• Inverted when [adult swim] had the rights to air Family Guy, as they were fine with having content not seen in the network cut. This means they include unedited versions of scenes that were cut or altered for being too disgusting, long, or raunchy for FOX broadcasts. Generally, the Adult Swim version is the same as the one included on the DVD. On the other hand, the network syndicated versions (at least the ones that air between 5:00pm and 7:00pm on local affiliates) are FOX cut episodes that have episodes cut even further to remove content that was okay to air on FOX, but not on whatever local affiliate is airing the show. Even if it's a FOX station.
    • While the [adult swim] version is mostly uncensored, the TBS broadcast of Family Guy altered between being the same as the [adult swim] version or just a little bit more censored. Sometimes it is cut for time as [adult swim] has less commercial time than TBS but sometimes it's for content as Family Guy aired much earlier on TBS.
    • FX, FXX, and Freeform got the rights to air the show from Adult Swim and TBS in September 2021, and sadly, FX and Freeform both use the free-to-air syndication prints (the ones seen on local broadcast stations) of the show's first 15 seasons, which are even more censored than the versions used for their initial broadcasts on Fox. Freeform even speeds up those butchered prints. However, just how much of the series gets edited on FXX, the main new cable home for the series, depends on what time of the day the show airs in: they also use the syndication prints if the series airs in the morning or afternoon, but air the original Fox broadcast prints (and on a few rare occasions, even the completely uncensored version of the show used for Adult Swim and the DVD releases) when the network airs the show in prime time.
  • Certain scenes in DuckTales (1987), such as a scene in the pilot where Dewey breaks apart a robot's power cord and scenes where characters use or threaten others with guns (such as Scrooge attempting to shoot Fenton in the "Super DuckTales" serial), were cut when shown in cable syndication such as on Toon Disney. These scenes are thankfully restored on the DVD sets.
  • Daria's run on The N suffered from this, removing any and all scenes of cursing, sex references, or darkly humorous content — and episodes that couldn't be cut without turning the episode into a lopped, cropped, and chopped mess were simply left unaired (i.e., "My Night At Daria's", where everyone thinks Daria and Tom slept together after they both fell asleep while studying in Daria's room). One episode, "The F Word", was even renamed "Fail". The three worst parts were that the cursing was cut on a random basis (one character might say "damn" in one scene and then cut in the next scene or even later in the same scene), some cuts ended up causing plot holes, and that The N would air Degrassi, which has a content level higher than Daria (Daria is TV-PG with Degrassi at TV-14) uncut. Reasons are unknown, but it's speculated that it only happened to Daria because it's a cartoon and networks don't treat animated shows as fairly as live-action shows — at least in America.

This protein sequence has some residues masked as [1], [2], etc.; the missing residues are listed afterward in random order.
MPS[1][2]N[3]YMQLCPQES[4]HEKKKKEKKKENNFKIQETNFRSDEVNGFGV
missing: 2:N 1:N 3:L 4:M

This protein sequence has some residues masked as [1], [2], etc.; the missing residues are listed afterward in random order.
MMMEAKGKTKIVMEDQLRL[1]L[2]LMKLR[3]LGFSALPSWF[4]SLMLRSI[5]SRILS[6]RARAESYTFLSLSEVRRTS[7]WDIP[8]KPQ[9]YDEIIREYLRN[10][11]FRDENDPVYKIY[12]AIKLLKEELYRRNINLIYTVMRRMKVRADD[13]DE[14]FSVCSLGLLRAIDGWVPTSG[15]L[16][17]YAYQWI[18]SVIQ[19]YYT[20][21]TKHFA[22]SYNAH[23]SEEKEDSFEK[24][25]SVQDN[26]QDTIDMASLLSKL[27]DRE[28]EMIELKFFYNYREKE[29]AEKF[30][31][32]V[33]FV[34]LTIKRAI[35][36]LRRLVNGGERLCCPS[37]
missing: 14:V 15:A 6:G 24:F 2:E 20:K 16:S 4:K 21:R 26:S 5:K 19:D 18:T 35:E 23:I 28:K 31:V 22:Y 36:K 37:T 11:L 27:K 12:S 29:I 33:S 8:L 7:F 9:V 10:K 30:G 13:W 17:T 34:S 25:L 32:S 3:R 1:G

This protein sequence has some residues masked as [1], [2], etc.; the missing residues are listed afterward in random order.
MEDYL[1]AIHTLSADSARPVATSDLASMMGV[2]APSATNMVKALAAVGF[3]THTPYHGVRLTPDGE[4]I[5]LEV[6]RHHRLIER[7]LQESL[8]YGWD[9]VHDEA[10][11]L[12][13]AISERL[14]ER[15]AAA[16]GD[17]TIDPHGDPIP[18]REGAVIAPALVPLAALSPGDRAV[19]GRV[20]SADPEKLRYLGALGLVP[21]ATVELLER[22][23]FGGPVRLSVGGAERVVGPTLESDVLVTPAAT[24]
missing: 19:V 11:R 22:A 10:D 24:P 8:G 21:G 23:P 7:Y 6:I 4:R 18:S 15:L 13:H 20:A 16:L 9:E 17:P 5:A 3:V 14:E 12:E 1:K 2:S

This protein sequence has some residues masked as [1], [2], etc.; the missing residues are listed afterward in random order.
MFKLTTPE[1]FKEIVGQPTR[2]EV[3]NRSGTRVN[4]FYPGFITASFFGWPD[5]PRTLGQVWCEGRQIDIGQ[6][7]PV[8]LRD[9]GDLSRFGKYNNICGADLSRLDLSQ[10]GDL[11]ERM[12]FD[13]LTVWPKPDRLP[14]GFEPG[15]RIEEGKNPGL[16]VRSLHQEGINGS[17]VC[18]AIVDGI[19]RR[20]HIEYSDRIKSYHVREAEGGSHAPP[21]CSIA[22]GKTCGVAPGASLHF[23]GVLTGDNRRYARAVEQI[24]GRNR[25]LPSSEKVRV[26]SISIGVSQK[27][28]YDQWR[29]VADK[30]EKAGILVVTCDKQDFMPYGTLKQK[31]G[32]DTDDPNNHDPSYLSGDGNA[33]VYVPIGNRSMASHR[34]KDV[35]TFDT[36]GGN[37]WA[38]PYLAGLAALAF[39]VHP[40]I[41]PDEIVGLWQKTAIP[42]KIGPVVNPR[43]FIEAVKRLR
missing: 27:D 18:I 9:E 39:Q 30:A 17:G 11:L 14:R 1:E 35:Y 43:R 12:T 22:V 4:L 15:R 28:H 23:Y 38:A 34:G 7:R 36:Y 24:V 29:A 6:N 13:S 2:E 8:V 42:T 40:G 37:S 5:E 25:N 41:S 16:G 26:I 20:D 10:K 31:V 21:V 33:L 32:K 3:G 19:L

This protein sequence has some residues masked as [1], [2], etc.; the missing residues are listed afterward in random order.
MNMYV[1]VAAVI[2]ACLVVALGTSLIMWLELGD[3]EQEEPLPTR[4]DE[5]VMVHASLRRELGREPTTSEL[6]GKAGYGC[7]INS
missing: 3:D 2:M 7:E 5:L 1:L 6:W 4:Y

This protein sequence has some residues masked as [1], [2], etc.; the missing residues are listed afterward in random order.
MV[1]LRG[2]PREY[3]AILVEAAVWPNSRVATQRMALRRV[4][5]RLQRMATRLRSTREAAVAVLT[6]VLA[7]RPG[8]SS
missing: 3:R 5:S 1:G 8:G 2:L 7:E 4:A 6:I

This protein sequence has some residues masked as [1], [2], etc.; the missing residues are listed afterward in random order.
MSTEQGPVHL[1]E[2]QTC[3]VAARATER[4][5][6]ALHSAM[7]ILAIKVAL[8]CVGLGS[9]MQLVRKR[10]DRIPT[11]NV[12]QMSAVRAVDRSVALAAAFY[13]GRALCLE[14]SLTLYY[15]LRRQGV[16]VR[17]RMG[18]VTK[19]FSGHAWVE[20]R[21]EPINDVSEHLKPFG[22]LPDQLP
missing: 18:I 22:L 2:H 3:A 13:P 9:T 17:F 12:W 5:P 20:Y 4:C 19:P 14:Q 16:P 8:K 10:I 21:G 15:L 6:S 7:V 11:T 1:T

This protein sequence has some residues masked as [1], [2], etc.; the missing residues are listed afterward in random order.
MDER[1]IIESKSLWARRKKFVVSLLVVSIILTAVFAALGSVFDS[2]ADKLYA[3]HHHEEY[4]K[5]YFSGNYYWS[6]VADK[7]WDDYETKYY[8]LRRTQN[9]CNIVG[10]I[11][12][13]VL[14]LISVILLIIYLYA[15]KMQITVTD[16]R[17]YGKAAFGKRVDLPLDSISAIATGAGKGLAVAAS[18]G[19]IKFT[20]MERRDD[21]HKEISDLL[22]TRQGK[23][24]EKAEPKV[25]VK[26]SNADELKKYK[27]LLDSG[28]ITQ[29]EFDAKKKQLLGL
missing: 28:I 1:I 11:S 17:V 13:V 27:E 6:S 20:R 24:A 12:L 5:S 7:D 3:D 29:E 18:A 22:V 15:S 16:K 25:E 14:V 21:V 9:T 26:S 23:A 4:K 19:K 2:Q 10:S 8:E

• Reruns on Logo replace the original music with soundalikes like the DVD release. The N's repeats (2002-2006) kept the music due to the music rights being different for both the broadcast and retail releases of the show. By the time Logo got the show (2010), all of the rights had lapsed and cut out the ending credits, instead opting to run them over the last minute of the episode, which seems to to be the norm for most Viacom owned networks as of recently. However, all of the content The N had cut was retained.
    • The home video version of Is It College Yet? removes several lines and an entire scene from the original MTV broadcast.
  • Hanna-Barbera shows from 1971 and 1972 had a portion of episodes made but not screened during their first season runs (i.e.: in the Hair Bear Bunch episode "Closed Circuit TV", the Slap Jack card game with the bears and Bananas the Gorilla being broken up by Peevly). They were added in during their second-season airings, but the scenes have not been shown in subsequent syndication and cable/satellite airings. Some scattered episodes have had scenes removed because, according to Warner Home Video, the scenes either no longer exist or their physical status is in question.
    • The 1977 syndicated package series Fred Flintstone & Friends featured episodes from Pebbles & Bamm Bamm, The Flintstone Comedy Hour, Yogi's Gang, Jeannie, Goober & the Ghost Chasers and Partridge Family: 2200 A.D. (renamed here as The Partridge Family in Outer Space). In Atlanta GA, the station airing the program (then independent WANX) omitted Jeannie and Goober as the station was owned by Pat Robertson's CBN outfit and those shows violated their broadcast standards. They were replaced with elements from Magilla Gorilla and Peter Potamus. Similarly, the Fun World of Hanna-Barbera package aired on that station and they omitted The Funky Phantom. To accomodate the rest of the package, the station ran the Jackson Five cartoon Mondays and Fridays, The Perils of Penelope Pitstop Tuesdays, Wacky Races and The Amazing Chan & the Chan Clan on alternate Wednesdays, and Dastardly & Muttley Thursdays.